Monthly Archives: October 2012

Get Your Pumpkin On

31 October 2012

This time of year, big orange squash are inescapable, whether you’re beset by pumpkin scones at Starbucks or pestered by pumpkin-flavored beers at the bar. I admit, I get into the spirit of things a bit, ordering an annual pumpkin spice latte (one a year is enough) and occasionally even making pumpkin crème brûlée, which gives me an excuse to use my kitchen blow torch.

Now, here is where I would ordinarily start writing about how I experimented with various recipes for pumpkin cocktails to serve at your Halloween party, and how I discovered a fantastic recipe. Alas, I had neither the time nor the palate to do anything of the kind. Perhaps I’ll come up with something original for Halloween next year, but in the meantime, I’ve assembled a collection of other people’s pumpkinlicious cocktails sure to tickle your gourd. Why carve a pumpkin when you can just drink one? always has commendable cocktail recommendations. For your Halloween pleasure, you might start with some homemade pumpkin vodka.

But then, why make your own pumpkin vodka when you can just buy some at the store? After all, it’s a little late to start this stuff from scratch.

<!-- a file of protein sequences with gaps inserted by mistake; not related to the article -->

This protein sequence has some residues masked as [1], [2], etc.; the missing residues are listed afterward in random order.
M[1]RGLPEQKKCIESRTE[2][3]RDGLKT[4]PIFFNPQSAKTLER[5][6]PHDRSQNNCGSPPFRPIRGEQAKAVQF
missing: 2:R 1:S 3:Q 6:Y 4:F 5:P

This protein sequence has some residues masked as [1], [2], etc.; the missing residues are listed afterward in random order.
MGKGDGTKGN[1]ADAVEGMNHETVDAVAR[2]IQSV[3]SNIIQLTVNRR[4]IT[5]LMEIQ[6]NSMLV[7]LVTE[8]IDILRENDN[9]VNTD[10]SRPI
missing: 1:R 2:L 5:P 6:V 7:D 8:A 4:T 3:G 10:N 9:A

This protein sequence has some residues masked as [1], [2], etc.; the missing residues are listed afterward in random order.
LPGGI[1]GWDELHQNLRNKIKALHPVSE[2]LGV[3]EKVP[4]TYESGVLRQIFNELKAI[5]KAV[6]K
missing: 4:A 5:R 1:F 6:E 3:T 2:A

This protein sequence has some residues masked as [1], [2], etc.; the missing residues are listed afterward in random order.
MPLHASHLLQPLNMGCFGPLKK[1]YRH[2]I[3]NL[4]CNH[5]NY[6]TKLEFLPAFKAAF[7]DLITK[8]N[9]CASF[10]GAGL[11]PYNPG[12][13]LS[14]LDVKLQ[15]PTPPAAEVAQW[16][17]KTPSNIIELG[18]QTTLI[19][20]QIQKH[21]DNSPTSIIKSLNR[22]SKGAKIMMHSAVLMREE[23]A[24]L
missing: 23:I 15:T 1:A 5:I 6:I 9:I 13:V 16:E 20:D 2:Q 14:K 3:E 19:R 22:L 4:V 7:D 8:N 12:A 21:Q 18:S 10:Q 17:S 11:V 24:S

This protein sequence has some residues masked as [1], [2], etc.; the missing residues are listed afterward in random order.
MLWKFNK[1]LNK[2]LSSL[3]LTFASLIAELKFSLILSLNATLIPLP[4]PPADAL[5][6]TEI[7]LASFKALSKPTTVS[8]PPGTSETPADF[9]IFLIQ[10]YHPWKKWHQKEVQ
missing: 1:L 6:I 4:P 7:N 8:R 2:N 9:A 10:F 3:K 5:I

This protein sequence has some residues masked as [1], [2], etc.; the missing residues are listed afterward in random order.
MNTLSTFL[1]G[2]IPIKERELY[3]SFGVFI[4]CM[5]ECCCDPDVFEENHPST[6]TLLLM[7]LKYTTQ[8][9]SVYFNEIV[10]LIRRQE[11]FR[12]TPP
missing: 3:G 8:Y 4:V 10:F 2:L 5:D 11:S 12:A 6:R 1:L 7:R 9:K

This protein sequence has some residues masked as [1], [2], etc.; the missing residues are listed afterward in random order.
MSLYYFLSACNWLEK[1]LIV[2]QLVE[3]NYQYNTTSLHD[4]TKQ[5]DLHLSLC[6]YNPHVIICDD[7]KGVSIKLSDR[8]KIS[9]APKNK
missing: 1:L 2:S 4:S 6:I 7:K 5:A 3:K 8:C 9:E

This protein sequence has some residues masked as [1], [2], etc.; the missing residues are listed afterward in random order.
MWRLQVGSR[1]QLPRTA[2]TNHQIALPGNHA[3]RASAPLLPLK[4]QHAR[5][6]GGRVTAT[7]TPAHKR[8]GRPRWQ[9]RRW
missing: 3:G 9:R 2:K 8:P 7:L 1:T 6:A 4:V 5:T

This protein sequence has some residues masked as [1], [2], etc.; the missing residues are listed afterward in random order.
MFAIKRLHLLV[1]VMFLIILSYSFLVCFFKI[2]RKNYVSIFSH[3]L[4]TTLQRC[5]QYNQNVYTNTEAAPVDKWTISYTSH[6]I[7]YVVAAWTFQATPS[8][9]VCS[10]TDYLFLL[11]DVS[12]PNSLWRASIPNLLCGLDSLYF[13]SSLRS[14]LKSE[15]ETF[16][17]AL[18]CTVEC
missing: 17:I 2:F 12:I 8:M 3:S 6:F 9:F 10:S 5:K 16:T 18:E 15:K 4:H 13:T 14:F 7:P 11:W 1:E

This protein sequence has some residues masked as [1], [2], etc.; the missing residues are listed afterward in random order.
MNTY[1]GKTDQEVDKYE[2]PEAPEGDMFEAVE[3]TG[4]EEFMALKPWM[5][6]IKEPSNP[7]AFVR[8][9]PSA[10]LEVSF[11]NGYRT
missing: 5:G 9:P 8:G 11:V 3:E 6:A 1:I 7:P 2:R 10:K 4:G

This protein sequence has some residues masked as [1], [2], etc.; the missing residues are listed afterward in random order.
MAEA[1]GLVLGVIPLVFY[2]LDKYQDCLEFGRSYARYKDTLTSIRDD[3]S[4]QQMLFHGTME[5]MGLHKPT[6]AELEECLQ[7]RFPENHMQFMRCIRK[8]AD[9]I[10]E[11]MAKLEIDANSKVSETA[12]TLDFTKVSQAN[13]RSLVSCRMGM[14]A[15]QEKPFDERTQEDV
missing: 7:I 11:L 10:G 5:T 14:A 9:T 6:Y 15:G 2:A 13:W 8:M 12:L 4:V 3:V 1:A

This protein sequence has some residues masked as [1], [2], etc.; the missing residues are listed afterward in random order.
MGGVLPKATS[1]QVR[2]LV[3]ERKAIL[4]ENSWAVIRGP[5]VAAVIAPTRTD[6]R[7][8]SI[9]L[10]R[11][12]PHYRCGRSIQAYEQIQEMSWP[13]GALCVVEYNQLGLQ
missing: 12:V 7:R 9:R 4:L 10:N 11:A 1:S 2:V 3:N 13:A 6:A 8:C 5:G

Now that you’ve obtained your pumpkin vodka one way or the other, it’s time to start mixing. I recommend consulting’s list of five pumpkin cocktails, most of which sound actually rather good.

Or better yet, invest in a bottle of Corsair Pumpkin Spice Moonshine. This white whiskey is apparently “great in a Manhattan,” and heck, goodness knows I’d drink it. You can also find Corsair’s recipes for Pumpkin Spiced Punch and a Pumpkin Pie Martini here.

But this being Halloween, you’ll want to drink something really, really scary. I’ve sipped a lot of scary things over the years, but surely pumpkin wine ranks among the very scariest.



Mezcal, Vegetarian And Non-Vegetarian

27 October 2012

Although it’s started to have a following in the United States, mezcal has yet to invade the popular consciousness the way tequila has. Everyone knows tequila, whether they like it or not, and almost everyone who drinks has tried a margarita at least once in their lives. But what does mezcal taste like? And what’s the signature mezcal cocktail?

The answer to the second question is easy: There isn’t one. At least, not yet. And that’s because of the answer to the first question. Mezcal has a much smokier, less cocktail-friendly flavor than tequila, because the piña, the heart of the agave plant from which mezcal is fermented and distilled, is roasted underground for about three days. (The piñas used for tequila are baked, not roasted, and they come only from the blue agave plant.)